Their new GPUs will be divided into two series, the R9 and the R7.  The R7 cards’s prices will start at under $100, while the top-of-the-line R9 cards, the R9 280X  and 290X will be priced at $299 and above.  The 280X will have 3GB RAM, and the 290X will have 4GB RAM.

AMD described the R9 as an enhancement to the current GCN architecture, which is used in the Radeon 7xxx and Radeon 8xxx (mobile) series of cards.  They will have a 512 bit memory interface, over 300 GB/s of bandwith, 4 billion triables per second and over 6 billion transistors.  The card and its Eyefinity technology is compatible with 4K displays.

The new cards also feature AMD’s new TrueAudio programmable sound technology, which AMD says will enable game makers to use hundreds of voices and sound channels over what can be used with just a CPU today.  Eidos reps at the event praised the effects the technology allowed them to use in the new Thief game.  Xaviant showed their new game, LIichdom, which uses CryEngine 3, and looks particularly impressive when running on the new cards.

The cards are the first graphics hardware to be compatible with DirectX 11.2, Oh, and Saints Row IV also got added to the free games bundle you get with the purchase of an AMD graphics card.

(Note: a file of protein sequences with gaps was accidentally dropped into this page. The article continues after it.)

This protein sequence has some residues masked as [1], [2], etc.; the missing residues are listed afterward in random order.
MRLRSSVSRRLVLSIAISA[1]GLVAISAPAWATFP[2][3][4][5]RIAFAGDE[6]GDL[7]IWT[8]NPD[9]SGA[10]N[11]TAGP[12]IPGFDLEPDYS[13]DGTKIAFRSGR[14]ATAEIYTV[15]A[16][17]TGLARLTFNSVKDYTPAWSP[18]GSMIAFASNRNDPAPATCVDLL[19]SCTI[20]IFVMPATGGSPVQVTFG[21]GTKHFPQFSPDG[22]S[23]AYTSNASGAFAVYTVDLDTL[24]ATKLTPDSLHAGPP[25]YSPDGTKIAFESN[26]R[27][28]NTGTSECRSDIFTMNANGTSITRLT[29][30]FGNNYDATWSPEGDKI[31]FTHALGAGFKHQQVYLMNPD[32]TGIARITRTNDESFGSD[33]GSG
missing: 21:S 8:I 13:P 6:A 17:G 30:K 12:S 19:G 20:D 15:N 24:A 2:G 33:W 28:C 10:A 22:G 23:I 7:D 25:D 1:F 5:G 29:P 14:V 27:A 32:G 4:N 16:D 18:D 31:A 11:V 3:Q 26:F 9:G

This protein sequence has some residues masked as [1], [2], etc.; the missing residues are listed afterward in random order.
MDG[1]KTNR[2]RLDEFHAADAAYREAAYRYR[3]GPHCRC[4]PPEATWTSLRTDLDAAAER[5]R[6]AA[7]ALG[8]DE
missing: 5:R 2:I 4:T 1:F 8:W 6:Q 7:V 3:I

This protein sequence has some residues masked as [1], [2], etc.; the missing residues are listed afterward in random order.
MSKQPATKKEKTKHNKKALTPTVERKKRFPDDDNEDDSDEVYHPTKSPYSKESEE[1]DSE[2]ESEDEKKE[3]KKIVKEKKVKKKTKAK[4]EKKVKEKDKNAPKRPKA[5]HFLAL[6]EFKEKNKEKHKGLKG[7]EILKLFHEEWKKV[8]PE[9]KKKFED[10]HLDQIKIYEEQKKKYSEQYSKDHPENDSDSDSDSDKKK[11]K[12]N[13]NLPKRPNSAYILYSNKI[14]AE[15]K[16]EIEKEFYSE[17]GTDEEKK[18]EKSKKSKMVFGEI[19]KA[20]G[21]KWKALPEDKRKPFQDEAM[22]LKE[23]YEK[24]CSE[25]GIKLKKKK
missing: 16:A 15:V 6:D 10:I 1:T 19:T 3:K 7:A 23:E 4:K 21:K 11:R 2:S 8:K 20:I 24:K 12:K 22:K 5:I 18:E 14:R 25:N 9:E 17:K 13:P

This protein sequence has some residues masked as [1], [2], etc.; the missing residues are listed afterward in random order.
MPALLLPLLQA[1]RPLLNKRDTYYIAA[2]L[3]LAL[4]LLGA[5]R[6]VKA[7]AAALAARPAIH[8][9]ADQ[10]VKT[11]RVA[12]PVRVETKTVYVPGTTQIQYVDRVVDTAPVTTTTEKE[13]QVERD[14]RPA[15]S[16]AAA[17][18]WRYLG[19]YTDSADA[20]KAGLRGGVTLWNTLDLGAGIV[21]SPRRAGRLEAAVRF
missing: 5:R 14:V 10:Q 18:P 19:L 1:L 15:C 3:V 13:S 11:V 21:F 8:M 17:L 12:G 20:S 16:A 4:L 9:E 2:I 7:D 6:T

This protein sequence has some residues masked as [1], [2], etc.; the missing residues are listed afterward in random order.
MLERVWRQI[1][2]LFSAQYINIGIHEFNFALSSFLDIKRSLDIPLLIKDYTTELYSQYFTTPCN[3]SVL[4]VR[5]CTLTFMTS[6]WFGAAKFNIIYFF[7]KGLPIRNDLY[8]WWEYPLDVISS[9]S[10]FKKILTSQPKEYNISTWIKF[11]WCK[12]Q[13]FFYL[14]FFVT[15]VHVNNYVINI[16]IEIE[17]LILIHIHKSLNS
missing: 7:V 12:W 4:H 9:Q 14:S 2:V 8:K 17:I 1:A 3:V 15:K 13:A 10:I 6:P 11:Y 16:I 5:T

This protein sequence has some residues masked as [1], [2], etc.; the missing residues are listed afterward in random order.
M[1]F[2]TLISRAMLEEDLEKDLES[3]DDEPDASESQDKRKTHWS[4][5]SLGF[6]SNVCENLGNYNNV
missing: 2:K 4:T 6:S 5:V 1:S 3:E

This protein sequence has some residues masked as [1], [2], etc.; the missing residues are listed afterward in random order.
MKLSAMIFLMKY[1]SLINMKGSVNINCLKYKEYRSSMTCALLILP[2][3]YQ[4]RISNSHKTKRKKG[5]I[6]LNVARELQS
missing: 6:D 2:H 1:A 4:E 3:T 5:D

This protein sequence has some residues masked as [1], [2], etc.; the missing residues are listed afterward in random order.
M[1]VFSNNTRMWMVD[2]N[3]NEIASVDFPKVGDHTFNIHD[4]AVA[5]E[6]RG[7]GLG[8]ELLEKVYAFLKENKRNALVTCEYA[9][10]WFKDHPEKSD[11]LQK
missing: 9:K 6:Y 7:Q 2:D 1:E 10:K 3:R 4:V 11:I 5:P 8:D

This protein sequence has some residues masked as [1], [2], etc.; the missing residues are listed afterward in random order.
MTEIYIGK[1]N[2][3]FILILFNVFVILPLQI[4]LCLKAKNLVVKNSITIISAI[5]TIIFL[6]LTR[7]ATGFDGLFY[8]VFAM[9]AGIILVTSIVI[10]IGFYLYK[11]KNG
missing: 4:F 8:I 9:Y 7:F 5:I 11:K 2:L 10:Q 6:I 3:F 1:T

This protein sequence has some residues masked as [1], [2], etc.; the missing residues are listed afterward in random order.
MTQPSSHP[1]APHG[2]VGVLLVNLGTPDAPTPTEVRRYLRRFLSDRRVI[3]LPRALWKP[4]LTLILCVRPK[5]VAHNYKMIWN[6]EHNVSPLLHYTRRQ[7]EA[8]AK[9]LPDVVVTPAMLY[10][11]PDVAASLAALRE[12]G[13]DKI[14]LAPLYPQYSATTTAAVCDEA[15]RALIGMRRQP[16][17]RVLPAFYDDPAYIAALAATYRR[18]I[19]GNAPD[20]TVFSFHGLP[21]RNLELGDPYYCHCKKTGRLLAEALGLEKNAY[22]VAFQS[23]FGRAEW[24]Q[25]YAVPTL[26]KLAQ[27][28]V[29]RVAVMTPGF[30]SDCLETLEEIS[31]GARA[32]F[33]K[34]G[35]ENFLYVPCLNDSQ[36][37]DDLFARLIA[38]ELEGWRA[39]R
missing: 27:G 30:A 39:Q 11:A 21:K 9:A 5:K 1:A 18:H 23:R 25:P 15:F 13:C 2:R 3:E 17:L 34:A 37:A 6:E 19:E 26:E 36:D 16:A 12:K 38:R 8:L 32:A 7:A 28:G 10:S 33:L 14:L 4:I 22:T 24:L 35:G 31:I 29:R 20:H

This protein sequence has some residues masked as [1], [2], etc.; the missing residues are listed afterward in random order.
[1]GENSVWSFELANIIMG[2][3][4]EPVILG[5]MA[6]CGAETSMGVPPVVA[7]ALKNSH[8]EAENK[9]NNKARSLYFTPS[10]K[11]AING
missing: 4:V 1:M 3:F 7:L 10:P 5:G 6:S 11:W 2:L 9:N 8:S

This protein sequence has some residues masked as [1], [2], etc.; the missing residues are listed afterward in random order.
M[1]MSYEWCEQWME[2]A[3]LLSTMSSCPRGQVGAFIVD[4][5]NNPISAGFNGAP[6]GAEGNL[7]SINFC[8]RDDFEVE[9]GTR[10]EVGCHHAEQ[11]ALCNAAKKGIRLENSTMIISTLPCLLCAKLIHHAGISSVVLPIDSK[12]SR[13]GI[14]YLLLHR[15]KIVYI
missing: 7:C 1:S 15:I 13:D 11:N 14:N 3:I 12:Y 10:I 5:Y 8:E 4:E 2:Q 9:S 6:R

AMD also announced that they partnered with Raptr to create a new, joint PC gaming app, the AMD Gaming Evolved App, powered by Raptr.  It will optimize GPU settings for your games automatically, and do all the game tracking and social and video streaming the Raptr app is famous for.

Finally, AMD announced Mantle, a low-level API to give direct GPU access to programmers.  They stated that their goal is to offload most of the game code from the CPU to the GPU.  After realizing how slow the AMD Jaguar CPU core in the Xbox One and PS4 really is, I can understand why this is AMD’s preferred coding model.  Lucky for them this is the industry trend overall right now.


The Game of the Week is Grand Theft Auto V…. ‘cause of Trevor an’ stuff. It helps that I’m binge-viewing all the seasons of “Breaking Bad” right now. 😛


The MMO of the week is still Final Fantasy XIV:  A Realm Reborn, though honorable mentions go to Star Wars:  The Old Republic, DC Universe Online and Tera, which I’m playing on-and-off on the side.